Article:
In a push for more transparency about how to travel around the world, we wanted to share how even experts in travel make mistakes, big atrocious, embarrassing fundamental mistakes. Traveling is more commonly depicted for its luxurious outcomes, but the energy, money, plans, and failures in executing each trip are threads in which tie everything together. Being an expert at anything including travel means growing from failures that vary by person, context, and comfort.
Our "19 mistakes" is a good list of what not to do, but we do believe that you can nurture confidence doing anything and traveling anywhere by overcoming challenges such as ours on the road. Although each mistake came with a price, we survived, turning up with richer experiences than if our itinerary had been concrete and the execution flawless.
1. Booking a hotel that doesn't exist
We arrived in Bogota late at night, and in not wanting to sleep in the airport, we had booked the cheapest hotel through hotels.com. Our Uber driver drove us in circles looking for the hotel until finally, we arrived at a dilapidated building, that our driver on investigation would, in the future, be the hotel listed online. We ended up paying twice as much at a neighboring hotel, with no refund, and no way to warn future visitors because hotels.com flagged and deleted our comment of “this hotel doesn’t exist.”
2. Traveling through a country and not stopping to enjoy
In trying to be yes people, we accepted an invitation to stay in Baños, Ecuador with a gentleman we meet in Colombia. In doing so, we had to skip the capital, the best hikes and mountains, and the equator to arrive in Baños with our host. Financially we were in no position to backtrack north and we had to keep moving south to Peru.
Map out your trip in a logical order and direction to save money and time to travel in a way that is enjoyable.
3. Sticking out rather than blending in
We let our guards down and ended up walking in an area of Mancora, Peru that was known for being dangerous. We passed several shady characters that whistled and disappeared as we passed, yet we carried on sticking out as foreigners with our fanny packs and iPhones. We ended up getting robbed at gunpoint. The thieves getting both our phones, 300 Peruvian soles and our debit card. Good news is, we kept traveling.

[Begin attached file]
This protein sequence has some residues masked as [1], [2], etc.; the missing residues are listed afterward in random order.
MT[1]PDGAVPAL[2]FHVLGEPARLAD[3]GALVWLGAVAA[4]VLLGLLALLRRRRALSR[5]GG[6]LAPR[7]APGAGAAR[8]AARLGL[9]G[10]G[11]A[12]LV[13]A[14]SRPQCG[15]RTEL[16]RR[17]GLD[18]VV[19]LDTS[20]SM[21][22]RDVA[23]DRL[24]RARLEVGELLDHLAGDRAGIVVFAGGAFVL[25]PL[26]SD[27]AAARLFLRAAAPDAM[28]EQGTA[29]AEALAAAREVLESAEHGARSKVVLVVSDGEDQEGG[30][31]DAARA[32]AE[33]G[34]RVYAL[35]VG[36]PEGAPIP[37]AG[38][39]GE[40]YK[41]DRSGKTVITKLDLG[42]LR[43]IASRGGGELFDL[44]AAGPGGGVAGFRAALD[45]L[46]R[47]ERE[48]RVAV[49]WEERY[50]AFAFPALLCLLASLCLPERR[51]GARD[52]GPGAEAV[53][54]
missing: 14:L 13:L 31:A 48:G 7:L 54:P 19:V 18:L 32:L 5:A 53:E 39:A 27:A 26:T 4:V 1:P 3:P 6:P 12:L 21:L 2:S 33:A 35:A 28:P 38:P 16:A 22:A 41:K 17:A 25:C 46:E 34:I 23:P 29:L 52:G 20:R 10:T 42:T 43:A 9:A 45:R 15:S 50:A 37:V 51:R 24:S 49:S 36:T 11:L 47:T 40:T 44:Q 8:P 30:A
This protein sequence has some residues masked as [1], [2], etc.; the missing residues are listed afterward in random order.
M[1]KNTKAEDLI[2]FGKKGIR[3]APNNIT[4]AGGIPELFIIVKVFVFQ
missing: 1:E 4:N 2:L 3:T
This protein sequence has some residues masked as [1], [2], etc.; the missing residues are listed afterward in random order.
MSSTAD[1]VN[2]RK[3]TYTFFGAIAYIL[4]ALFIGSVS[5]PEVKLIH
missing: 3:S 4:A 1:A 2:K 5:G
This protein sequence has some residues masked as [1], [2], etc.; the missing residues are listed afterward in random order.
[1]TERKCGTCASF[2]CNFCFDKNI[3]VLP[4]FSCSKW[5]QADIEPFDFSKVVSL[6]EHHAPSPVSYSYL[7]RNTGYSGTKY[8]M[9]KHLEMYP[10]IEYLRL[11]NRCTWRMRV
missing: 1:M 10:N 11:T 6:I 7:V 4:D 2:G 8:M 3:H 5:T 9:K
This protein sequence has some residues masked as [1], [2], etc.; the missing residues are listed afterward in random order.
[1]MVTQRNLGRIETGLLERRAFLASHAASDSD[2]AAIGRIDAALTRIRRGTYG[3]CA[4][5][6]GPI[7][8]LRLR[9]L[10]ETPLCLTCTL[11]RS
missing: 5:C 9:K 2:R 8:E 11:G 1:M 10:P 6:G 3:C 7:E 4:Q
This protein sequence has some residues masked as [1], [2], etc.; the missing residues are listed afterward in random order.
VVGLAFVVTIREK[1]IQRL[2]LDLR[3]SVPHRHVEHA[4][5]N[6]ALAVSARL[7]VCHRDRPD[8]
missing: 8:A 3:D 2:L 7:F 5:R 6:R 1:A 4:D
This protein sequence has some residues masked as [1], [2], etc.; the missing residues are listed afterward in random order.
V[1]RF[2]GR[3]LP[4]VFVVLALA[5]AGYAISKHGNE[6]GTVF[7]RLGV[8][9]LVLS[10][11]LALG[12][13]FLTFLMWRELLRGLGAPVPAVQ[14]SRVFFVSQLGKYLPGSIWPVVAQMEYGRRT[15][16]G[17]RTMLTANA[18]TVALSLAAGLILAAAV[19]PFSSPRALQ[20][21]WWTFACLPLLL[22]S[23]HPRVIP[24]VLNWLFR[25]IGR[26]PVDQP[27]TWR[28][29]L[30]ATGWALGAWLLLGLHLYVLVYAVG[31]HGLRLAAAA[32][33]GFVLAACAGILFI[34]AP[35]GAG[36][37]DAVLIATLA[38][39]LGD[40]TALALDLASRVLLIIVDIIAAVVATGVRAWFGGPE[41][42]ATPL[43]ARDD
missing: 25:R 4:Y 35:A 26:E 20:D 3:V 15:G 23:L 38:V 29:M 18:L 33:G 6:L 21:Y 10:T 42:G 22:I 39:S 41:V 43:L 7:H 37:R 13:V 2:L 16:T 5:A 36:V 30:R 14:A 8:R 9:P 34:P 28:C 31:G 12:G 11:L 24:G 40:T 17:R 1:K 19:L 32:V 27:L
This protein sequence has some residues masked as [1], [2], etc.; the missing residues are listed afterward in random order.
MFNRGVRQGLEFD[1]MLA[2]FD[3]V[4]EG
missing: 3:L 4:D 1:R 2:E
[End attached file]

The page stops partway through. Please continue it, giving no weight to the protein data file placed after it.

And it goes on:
Be aware of your surroundings. When arriving in a new place, it’s good to ask if there are any safety measures you should be aware of for the area.
4. Traveling on public holidays
We missed more than one bus because of holidays in South America. Sundays are a day of rest in the Christian faith, and as such we ended up staying the night in some remote places in Colombia because the bus stations closed for the day.
Whether it's Christmas or Colombia's Independence Day, avoid traveling on public holidays if possible. Plan for delays and research upcoming holidays where you're traveling.
5. Drinking under-filtered water
When coming down from the Punta Union pass in Huaraz, we were out of drinking water and rushed to the river to satisfy our thirst. Our purification tablets recommended half an hour for proper purification. Of course, the tablets only had directions for a 20-gallon container of water, so we were guessing at the necessary amount for a 1.5liter bottle. Our under purification caused Tom and I to get a nasty parasite called Giardia a week later, a common symptom of ingesting untreated water.
Wilderness treks are no easy task, and one should prepare by packing necessary supplies such as water purification tablets, first aid kit, and proper food supplies.
6. Losing money when transferring funds over seas
We postponed the responsibility and the hassle of figuring out an affordable way to transfer money internationally, meaning that the last day before leaving New Zealand, we had no choice but to wire money through ANZ and take the hit of the transfer fee. We spent a few hundred dollars transferring our own money from one electronic account to another.
There is hardly an easy way to move money internationally, but it's best to survey the options and weigh the fees before pursuing a method of transfer.
7. Not applying for a transit visa
We made the mistake of thinking that our connection through Australia didn't require a visa. Unfortunately the morning of the flight we read that transit visas are required for all connecting flights through Australia and must be acquired ten days before departure. We nearly missed our flight thinking there was no other option, but we headed to the airport in some hope that we could pull together a miracle. It turns out that having an American passport entitles passengers to acquire visas at the airport rather than weeks in advance. It was pure luck that we didn't miss our flights to Japan through Australia.
Before booking a flight, investigate whether the country requires a visa and how long beforehand one has to apply.
8. Having a rail pass and not using it
It seems ridiculous to have a rail pass and not use it, but purchasing a rail pass means picking a specific route or zone, which means a set itinerary. Set itineraries rarely go as planned and we when in the country there might be different routes or options. In Japan, we calculated it to be cheaper to buy a rail pass than purchasing individual journeys. We only used it once as the second rail journey we boarded the wrong train type of train (the bullet train) which was not covered by our rail pass meaning that we had to pay out of pocket.
Be sure to read and understand all the regulations of passes such as Japan Rail, Eurail, and others to avoid surprise expenses.
9. Applying for a visa too late
Visas take anywhere from 2-10 days to process, which means that it's crucial to plan. We had a two-day layover in Seoul in which we were waiting for our Vietnam visas to clear. We applied only two days earlier. We were biting our fingernails waiting for the visas. We were frantically searching for options if our visas didn't come in time. Logging on to our online application last minute, we noticed that we had been approved that evening. No email or notification, just a checked box and an option to download our e-visa. We would have missed out on our visas just waiting for an approval email.